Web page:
A girlfriend of mine with three young boys recently lamented, “I see friends doing all of these things — like going away on girls’ trips together — and I just have no idea how they’re doing it.” A flurry of disparate thoughts drew immediately to the surface, in seek of expression. This is a brief season of life. What nobody tells you about breastfeeding (which she is currently in the midst of): you are tethered to the baby until you wean, which is both a blessing and a challenge. Comparison is the thief of joy. Social media is bioluminescent, anyway: we see sparks in the dark water without knowing the full outline of things. For all we know, those moms are making tough tradeoffs to be on those trips.
But I saw the shape of her solitude, and also the familiar strain of “Does everyone else ‘get it’ but me?”
Phases of motherhood can feel achingly lonely. Even when you know that there are mothers all over the world — hell, all over your neighborhood! — shuffling out of bed to quiet midnight cries just as you are, and marching through the same morning routines just as you are, it can feel at times as though you are a tiny planet orbiting around a tiny universe, colliding with nothing. An enclosed atmosphere.
Earlier this year, I read excerpts from a fascinating book on winter by author Kate May. In it, she writes:
“It is all very well to survive the abundant months of spring and summer, but in winter, we witness the full glory of nature’s flourishing in lean times…Plants and animals don’t fight the winter; they don’t pretend it’s not happening and attempt to carry on living the same lives they lived in the summer. They prepare. They adapt. They perform extraordinary acts of metamorphosis to get them through. Wintering is a time of withdrawing from the world, maximizing scant resources, carrying out acts of brutal efficiency and vanishing from sight; but that’s where the transformation occurs. Winter is not the death of the life cycle, but its crucible.”
Some of this language does not fit the context of motherhood: early motherhood is anything but “lean.” But there is a rich parallel here in the sense that early motherhood — at least for me — demanded a withdrawal, and I was not always at peace with that change. Still, looking back, I am struck by “the extraordinary acts of metamorphosis” I performed to make my way through. Because during that time, when my social life and desire for domestic organization and even my bandwidth to attend to my older daughter ran uncomfortably thin, I was becoming. I was spinning myself into the loving mother I have become. I was discovering new angles, new strengths, new tendernesses that I had never before seen in myself.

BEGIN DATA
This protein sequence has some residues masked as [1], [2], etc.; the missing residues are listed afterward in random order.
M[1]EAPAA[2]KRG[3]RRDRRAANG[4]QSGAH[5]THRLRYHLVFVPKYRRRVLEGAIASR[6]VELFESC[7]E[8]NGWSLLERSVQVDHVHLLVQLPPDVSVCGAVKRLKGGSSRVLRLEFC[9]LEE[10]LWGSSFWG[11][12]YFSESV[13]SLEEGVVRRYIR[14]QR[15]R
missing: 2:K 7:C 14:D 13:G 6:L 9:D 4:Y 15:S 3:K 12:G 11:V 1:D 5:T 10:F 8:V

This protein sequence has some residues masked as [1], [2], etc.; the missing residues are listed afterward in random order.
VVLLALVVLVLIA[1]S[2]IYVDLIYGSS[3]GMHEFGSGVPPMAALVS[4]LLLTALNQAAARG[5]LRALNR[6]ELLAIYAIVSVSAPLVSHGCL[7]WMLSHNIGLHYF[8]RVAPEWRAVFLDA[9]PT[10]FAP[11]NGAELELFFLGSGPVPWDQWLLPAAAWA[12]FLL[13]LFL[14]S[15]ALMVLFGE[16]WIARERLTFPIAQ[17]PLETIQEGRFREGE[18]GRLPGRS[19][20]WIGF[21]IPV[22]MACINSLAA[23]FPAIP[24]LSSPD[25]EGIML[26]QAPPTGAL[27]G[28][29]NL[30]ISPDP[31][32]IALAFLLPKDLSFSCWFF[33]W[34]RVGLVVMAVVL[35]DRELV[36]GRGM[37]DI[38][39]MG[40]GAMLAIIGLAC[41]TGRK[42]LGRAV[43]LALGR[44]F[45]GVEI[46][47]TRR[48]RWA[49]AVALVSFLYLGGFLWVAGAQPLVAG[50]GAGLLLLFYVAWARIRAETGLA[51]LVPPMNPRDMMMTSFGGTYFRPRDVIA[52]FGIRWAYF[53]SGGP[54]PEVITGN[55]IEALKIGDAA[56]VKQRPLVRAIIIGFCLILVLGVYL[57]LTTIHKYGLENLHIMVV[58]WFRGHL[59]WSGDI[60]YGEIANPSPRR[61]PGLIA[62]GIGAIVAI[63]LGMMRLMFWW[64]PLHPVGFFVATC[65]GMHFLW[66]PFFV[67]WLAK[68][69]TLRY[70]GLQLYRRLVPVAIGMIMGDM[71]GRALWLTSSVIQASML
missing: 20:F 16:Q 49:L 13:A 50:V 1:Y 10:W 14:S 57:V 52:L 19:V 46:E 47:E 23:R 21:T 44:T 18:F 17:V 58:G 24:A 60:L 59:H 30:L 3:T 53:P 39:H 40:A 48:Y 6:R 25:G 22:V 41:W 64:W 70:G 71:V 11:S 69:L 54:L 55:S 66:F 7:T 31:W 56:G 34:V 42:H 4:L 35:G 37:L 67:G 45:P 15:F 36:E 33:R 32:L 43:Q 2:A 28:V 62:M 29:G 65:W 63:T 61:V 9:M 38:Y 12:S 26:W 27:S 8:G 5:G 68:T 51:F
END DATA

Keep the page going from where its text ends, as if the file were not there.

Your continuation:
What I mean to say to my friend, to myself, to my fellow Magpies, is that we are in a season of life, and that the foliage looks different now. It is OK to embrace that view for what it is. It is OK to say no to social engagements. It is OK to not volunteer to be class mom. It is OK to skip the birthday parties. It is OK that you are not the mom hanging out with the other moms after carpool. You can give a friendly wave and crawl quietly into the hibernation of winter at home. As I wrote elsewhere on this subject: “our movements in times of adversity need not always be so frictional and against the grain. Maybe there are seasons designed for fallowness. Maybe we learn important things there, in the quiet and bare.”
To my moms in the quiet and bare:
I see you.
+My Dad (a many-time marathoner and longtime daily runner) has been raving about Saucony’s new Endorphin 3 running shoe. He is not usually prone to exclamations, but he wrote me a text that read: “It may be the best running shoe I’v ever had. Light but great cushion.” I think I am going to order a pair next.
+Another great Toteme-inspired striped knit — this one $71.
+Target is running a buy-one-get-one-50%-off deal on all shoes. A great time to buy a pair of trending Western boots (Isabel Marant vibes) and throw in these fab rain boots, too (love the sleek, minimalist design and come in such great colors). Alternately: their popular clog boot (reminiscent of No6’s celebrated style) is included.
+A great kitchen runner for this season. (Has an anti-slip back!)
+We are hosting a little fall party for the neighborhood (Mr. Magpie smoking a pork butt to make pulled pork!) in a week, and I bought these adorable lanterns to string up with twine between the trees and these affordable gingham tablecloths for the event.
+Target has some really cute boots for little girls at the moment — love these floral Doc Marten-inspired ones (imagine with cableknit tights << these are THE best; I buy ever year! and a little jumper), these Western ones, and these lugsoles (they look like the Native Treklites!)
+And you can match with her in these!